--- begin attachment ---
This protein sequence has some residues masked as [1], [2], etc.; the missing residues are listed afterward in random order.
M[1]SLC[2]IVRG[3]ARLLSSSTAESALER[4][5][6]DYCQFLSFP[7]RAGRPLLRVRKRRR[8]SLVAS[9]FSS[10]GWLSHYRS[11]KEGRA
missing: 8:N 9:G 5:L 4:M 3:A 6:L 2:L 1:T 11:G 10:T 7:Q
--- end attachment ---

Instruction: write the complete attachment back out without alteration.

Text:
This protein sequence has some residues masked as [1], [2], etc.; the missing residues are listed afterward in random order.
M[1]SLC[2]IVRG[3]ARLLSSSTAESALER[4][5][6]DYCQFLSFP[7]RAGRPLLRVRKRRR[8]SLVAS[9]FSS[10]GWLSHYRS[11]KEGRA
missing: 8:N 9:G 5:L 4:M 3:A 6:L 2:L 1:T 11:G 10:T 7:Q